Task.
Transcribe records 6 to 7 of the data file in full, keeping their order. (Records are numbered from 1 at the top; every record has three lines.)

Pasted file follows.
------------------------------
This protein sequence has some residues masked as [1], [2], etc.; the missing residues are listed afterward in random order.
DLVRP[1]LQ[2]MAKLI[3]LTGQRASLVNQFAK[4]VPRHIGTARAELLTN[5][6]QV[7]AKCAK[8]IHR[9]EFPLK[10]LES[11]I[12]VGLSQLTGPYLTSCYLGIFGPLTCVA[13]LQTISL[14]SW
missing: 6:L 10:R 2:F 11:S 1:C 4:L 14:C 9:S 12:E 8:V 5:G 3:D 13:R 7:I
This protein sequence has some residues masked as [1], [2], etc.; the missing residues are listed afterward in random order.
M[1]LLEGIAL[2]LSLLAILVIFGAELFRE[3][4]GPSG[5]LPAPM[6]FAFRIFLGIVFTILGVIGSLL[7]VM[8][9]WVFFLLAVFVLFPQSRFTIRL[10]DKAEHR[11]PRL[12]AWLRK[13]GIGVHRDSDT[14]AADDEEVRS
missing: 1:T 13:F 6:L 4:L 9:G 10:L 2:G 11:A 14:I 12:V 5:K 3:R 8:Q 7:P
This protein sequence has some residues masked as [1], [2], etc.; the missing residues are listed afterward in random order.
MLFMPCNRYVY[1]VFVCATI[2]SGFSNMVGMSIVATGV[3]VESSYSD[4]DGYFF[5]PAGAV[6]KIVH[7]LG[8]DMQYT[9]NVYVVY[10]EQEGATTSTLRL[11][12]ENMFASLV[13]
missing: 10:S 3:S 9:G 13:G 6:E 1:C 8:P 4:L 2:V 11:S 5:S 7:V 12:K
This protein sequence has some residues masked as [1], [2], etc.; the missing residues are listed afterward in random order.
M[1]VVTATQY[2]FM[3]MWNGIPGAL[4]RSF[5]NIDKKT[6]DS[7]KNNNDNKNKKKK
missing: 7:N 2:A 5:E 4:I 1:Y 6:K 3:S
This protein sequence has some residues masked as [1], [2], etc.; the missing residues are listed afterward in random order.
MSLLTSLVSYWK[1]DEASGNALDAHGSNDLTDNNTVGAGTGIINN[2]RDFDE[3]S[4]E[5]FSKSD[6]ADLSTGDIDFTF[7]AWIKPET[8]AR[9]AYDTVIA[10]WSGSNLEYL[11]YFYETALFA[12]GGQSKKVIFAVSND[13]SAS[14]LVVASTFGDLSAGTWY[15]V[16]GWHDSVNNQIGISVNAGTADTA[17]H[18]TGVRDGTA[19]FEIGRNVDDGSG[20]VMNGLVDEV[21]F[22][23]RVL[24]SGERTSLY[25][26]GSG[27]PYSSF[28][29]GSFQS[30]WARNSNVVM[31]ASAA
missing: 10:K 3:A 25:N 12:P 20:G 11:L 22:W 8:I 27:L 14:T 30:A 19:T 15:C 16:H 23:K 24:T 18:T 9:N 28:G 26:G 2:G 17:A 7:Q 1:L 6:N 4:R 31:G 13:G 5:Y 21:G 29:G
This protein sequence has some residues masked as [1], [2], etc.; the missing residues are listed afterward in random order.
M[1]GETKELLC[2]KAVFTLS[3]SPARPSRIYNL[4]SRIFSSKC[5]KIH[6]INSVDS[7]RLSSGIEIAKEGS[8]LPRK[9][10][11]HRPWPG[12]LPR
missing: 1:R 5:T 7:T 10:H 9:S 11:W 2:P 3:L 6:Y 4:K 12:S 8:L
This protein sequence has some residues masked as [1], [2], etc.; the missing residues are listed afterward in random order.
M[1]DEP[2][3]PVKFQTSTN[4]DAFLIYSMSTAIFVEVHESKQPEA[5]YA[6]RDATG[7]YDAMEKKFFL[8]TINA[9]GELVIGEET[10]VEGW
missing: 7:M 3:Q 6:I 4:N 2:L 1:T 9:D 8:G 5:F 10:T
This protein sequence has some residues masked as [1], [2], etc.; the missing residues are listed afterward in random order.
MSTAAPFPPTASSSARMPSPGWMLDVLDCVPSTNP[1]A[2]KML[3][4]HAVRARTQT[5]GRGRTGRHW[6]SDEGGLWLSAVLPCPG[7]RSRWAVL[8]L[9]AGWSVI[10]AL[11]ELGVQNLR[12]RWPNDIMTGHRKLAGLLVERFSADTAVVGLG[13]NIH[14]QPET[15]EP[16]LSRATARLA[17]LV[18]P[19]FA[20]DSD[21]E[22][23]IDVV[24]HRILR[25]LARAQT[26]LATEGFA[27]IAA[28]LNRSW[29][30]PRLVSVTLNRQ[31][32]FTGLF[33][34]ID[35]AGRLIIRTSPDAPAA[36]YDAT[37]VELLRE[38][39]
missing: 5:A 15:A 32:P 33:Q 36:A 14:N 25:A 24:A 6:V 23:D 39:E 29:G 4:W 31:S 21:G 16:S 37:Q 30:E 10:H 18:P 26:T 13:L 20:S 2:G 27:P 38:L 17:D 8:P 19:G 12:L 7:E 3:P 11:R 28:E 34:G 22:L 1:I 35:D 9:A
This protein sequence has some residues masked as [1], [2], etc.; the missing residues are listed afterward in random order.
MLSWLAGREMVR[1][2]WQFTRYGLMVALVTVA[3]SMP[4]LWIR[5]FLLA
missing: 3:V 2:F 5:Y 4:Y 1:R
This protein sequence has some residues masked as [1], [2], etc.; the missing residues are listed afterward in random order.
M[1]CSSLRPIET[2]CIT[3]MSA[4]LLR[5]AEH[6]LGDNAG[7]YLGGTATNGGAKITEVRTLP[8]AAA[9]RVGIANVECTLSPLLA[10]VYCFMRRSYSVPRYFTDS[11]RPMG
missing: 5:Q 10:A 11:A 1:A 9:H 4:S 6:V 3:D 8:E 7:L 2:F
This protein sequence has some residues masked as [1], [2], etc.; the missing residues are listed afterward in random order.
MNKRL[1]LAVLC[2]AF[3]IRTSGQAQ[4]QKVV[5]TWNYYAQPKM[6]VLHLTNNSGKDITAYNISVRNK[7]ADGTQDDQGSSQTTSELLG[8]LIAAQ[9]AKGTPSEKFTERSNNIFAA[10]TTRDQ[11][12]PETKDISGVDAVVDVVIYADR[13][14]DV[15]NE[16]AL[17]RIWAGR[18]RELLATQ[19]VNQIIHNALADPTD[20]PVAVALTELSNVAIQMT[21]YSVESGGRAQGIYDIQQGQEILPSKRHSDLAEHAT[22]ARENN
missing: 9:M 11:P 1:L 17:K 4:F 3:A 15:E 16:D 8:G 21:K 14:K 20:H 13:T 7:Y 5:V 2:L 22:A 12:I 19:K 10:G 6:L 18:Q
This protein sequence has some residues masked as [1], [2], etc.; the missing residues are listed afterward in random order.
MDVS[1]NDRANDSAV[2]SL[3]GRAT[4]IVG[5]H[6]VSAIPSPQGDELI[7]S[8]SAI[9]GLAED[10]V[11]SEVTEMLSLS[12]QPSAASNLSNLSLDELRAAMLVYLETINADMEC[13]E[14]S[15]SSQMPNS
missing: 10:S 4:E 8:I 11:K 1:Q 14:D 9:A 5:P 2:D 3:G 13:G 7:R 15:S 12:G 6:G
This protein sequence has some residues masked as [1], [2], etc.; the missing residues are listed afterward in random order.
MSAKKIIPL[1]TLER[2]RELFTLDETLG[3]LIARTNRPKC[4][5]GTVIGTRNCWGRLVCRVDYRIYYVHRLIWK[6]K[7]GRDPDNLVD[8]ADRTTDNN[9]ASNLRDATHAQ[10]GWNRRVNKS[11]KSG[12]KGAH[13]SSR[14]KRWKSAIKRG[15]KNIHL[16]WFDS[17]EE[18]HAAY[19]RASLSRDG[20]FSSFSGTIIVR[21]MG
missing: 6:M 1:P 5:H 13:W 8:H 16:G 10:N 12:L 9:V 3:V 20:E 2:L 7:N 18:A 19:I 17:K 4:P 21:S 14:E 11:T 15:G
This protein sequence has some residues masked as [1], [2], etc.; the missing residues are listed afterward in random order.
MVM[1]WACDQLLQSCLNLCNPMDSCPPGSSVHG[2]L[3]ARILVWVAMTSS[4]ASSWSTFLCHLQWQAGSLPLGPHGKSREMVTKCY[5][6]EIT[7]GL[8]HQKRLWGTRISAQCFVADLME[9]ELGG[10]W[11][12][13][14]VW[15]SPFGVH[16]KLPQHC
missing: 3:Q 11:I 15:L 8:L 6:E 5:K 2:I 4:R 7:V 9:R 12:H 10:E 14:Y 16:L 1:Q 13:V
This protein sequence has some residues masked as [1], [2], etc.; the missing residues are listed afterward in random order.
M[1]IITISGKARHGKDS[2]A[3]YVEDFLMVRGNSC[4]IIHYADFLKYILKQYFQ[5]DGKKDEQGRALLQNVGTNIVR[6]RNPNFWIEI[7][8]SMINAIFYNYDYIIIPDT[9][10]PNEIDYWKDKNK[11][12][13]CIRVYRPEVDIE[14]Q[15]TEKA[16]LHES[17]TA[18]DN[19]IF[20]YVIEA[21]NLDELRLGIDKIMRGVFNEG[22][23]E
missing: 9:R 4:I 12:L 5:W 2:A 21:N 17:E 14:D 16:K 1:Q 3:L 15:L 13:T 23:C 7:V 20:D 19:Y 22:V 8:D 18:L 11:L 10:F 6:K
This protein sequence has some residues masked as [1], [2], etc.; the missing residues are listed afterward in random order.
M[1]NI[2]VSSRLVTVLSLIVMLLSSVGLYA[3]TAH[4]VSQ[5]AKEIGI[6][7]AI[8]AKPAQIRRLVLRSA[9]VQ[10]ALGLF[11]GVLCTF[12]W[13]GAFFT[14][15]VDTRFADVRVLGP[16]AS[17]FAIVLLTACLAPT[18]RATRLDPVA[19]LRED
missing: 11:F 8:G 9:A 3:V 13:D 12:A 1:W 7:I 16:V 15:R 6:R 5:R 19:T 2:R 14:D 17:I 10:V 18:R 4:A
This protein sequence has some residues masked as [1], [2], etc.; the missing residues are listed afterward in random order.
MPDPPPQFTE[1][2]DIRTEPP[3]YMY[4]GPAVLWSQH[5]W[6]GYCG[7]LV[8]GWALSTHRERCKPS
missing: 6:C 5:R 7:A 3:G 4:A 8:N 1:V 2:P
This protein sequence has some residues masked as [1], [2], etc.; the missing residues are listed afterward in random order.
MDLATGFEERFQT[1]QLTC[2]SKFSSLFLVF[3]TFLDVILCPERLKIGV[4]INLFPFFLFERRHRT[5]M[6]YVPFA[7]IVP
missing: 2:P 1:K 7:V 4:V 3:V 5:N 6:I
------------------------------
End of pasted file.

This protein sequence has some residues masked as [1], [2], etc.; the missing residues are listed afterward in random order.
M[1]GETKELLC[2]KAVFTLS[3]SPARPSRIYNL[4]SRIFSSKC[5]KIH[6]INSVDS[7]RLSSGIEIAKEGS[8]LPRK[9][10][11]HRPWPG[12]LPR
missing: 1:R 5:T 7:T 10:H 9:S 11:W 2:P 3:L 6:Y 4:K 12:S 8:L
This protein sequence has some residues masked as [1], [2], etc.; the missing residues are listed afterward in random order.
M[1]DEP[2][3]PVKFQTSTN[4]DAFLIYSMSTAIFVEVHESKQPEA[5]YA[6]RDATG[7]YDAMEKKFFL[8]TINA[9]GELVIGEET[10]VEGW
missing: 7:M 3:Q 6:I 4:N 2:L 1:T 9:D 8:G 5:F 10:T